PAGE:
Every year after the tax day, clients inquire as to what tax documents they need to keep and for how long. Last tax season I wrote a blog post on the subject, inspired by a Forbes article by Tax Girl, Kelly Phillips Erb titled: “How Long Should You Keep Records after Tax Day?” I thought the information would be helpful for those who may be wondering what documents to hold on to.
The following are basic guidelines that both individuals and small businesses can follow so they can be prepared should they be asked to present their documents to the IRS.
The Forbes article suggests that taxpayers keep tax records and supporting documents for three years following the date of filing or due date of the tax return. This includes the following supporting documentation:
- W-2 and 1099 forms
- Invoices, mileage logs, canceled, imaged or substitute checks, proofs of payment
- Bills, credit card and other receipts
- Other records to support deductions or credits you claim on your return
However, the following are the exception to the three year rule:
- Taxpayers who underreported more than 25% of their gross income need to keep those records for six years due to the extended statute of limitations. Important note: Under reporting is a huge big mistake that will create massive, unnecessary and expensive IRS tax problems. It’s always best to play it safe and report ALL income.
- Taxpayers who filed fraudulent returns or did not file at all must hold onto those tax records indefinitely. The statute of limitations never expires so it’s just always better and easier to file taxes properly.
Property deductions – For depreciation, amortization, or depletion, records should be kept for as long as the property is owned. Important documents to keep for no less than 7 years are: deeds, titles and cost basis records and if special credits and deductions that may have been claimed.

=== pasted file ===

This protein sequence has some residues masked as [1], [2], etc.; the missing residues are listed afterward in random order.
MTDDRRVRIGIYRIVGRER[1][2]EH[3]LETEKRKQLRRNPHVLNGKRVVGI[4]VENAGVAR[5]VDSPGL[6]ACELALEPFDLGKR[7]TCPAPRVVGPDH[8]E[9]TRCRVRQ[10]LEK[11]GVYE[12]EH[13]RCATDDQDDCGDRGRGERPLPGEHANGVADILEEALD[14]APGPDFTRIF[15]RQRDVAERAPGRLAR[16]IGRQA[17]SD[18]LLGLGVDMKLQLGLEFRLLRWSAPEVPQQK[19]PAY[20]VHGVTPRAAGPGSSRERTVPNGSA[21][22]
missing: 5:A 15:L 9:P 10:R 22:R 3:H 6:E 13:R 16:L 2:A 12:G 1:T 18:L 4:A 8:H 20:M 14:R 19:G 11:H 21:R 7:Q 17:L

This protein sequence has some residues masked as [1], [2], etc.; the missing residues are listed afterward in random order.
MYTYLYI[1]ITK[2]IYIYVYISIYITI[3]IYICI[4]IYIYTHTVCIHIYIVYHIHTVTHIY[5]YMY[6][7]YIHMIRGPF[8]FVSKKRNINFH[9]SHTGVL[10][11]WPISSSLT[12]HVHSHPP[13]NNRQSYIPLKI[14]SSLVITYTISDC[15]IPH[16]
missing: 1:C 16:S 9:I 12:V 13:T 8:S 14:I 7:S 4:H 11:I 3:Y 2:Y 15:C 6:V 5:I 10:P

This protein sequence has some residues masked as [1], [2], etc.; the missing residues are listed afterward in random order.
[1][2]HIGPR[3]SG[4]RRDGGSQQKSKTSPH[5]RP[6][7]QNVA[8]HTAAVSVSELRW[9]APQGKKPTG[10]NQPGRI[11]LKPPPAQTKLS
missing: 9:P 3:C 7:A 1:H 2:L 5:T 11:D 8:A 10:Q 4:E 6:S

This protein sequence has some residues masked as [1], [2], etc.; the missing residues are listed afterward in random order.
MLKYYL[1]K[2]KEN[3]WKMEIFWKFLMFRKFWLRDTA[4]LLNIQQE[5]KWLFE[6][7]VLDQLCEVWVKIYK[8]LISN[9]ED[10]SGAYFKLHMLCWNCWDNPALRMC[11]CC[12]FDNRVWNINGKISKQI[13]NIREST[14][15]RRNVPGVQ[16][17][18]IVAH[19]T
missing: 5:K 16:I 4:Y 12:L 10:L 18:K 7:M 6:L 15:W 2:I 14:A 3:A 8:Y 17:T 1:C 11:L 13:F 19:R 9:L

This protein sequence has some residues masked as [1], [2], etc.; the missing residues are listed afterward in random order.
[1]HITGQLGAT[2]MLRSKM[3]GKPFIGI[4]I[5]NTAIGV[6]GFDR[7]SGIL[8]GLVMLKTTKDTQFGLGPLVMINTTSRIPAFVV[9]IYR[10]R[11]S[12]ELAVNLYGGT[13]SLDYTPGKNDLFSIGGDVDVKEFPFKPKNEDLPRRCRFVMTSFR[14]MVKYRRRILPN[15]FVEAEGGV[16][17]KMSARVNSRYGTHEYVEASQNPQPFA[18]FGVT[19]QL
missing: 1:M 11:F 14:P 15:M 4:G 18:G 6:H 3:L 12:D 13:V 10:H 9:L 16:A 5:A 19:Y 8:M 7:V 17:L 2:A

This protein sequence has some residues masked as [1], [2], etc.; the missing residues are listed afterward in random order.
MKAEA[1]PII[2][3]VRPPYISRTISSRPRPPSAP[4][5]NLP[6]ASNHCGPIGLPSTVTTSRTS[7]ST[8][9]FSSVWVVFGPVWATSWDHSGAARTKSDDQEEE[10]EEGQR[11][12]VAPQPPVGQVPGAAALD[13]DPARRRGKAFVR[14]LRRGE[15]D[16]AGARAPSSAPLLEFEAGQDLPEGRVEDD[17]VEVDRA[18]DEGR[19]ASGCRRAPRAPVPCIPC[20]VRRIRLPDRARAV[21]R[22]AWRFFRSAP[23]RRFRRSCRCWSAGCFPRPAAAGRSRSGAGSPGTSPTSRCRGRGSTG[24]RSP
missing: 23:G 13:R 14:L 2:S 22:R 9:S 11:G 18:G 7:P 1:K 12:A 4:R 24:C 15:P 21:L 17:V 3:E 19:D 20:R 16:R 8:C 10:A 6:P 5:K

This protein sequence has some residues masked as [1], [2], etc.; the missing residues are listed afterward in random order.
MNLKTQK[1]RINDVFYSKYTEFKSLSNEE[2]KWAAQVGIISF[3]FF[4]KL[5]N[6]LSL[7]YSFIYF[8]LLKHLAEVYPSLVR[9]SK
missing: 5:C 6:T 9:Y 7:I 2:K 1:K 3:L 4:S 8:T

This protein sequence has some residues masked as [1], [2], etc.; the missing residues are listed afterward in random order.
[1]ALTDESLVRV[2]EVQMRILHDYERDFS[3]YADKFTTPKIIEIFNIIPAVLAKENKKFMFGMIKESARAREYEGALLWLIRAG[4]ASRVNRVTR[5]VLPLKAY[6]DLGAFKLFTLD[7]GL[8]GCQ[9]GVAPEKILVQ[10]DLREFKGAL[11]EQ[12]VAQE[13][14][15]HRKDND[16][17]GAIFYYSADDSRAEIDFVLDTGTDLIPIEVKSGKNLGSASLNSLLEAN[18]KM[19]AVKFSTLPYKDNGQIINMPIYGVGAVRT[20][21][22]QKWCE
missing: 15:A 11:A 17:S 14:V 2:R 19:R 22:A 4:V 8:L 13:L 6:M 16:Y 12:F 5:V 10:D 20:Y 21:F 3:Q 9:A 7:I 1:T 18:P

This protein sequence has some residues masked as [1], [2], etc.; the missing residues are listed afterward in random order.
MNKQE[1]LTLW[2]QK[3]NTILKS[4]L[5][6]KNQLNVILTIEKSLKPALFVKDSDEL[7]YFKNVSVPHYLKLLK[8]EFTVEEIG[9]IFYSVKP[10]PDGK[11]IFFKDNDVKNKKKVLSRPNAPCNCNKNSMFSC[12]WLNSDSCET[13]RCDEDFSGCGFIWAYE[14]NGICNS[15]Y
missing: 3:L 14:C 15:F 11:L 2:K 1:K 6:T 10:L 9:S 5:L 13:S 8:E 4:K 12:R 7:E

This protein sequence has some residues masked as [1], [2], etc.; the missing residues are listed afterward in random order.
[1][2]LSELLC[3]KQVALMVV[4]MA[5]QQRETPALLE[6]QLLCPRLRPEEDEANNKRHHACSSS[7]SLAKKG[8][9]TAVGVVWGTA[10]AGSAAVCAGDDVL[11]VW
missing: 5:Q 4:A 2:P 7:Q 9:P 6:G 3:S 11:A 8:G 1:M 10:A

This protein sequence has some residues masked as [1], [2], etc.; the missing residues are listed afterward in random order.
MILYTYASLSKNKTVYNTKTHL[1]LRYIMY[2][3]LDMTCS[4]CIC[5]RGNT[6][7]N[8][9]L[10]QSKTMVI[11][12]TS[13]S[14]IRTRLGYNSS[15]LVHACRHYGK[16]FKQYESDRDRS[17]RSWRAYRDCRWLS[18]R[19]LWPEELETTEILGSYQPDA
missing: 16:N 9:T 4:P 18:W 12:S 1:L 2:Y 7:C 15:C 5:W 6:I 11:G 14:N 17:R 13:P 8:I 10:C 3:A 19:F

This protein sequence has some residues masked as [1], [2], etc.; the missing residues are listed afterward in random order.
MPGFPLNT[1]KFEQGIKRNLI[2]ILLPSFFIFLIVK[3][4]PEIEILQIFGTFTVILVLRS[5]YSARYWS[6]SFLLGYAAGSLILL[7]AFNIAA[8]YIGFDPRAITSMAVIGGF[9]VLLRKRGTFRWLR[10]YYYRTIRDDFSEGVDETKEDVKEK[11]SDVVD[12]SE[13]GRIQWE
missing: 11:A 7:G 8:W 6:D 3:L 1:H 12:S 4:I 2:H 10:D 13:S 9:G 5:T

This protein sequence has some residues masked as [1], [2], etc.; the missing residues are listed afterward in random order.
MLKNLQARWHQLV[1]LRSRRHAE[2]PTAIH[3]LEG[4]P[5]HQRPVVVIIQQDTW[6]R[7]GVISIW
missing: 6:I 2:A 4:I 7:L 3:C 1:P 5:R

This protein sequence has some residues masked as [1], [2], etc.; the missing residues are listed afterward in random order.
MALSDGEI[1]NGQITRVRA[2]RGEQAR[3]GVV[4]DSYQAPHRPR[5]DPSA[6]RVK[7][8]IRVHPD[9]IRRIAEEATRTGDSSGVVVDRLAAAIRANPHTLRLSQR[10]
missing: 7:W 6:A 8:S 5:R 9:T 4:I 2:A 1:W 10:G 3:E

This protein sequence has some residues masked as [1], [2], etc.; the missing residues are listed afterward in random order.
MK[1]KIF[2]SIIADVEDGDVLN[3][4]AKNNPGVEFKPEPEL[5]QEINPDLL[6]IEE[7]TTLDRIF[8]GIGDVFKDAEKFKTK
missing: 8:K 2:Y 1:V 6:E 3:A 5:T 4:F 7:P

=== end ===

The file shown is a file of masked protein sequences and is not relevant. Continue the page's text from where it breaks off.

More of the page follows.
For Businesses with Employees - Keep all employee records including in-home employees for at least 4 years after the date the payroll taxes become due or paid. These records will be handy should you ever face an IRS business audit. Make sure to save the following: W-2 and W-4, and all related pay information including benefit forms.
Keep tax records organized and electronic – There is no need to scramble at the last minute. Organized and easily accessible record keeping is worth the effort if you have to present your tax documents. Saving your receipts ensures you have back up for justified deduction claims. Rule of thumb: when in doubt, save. According to Forbes, the IRS has accepted scanned receipts since 1997 but with the following conditions:
- That scanned records can be properly indexed, stored, preserved, retrieved, and reproduced should you need to produce a hard copy form.
- Scanned or electronic receipts are as accurate as the paper records
Check with your tax professional before getting rid of important records. The article suggests that if you get a green light from your CPA and your files are really, really old– shred them.
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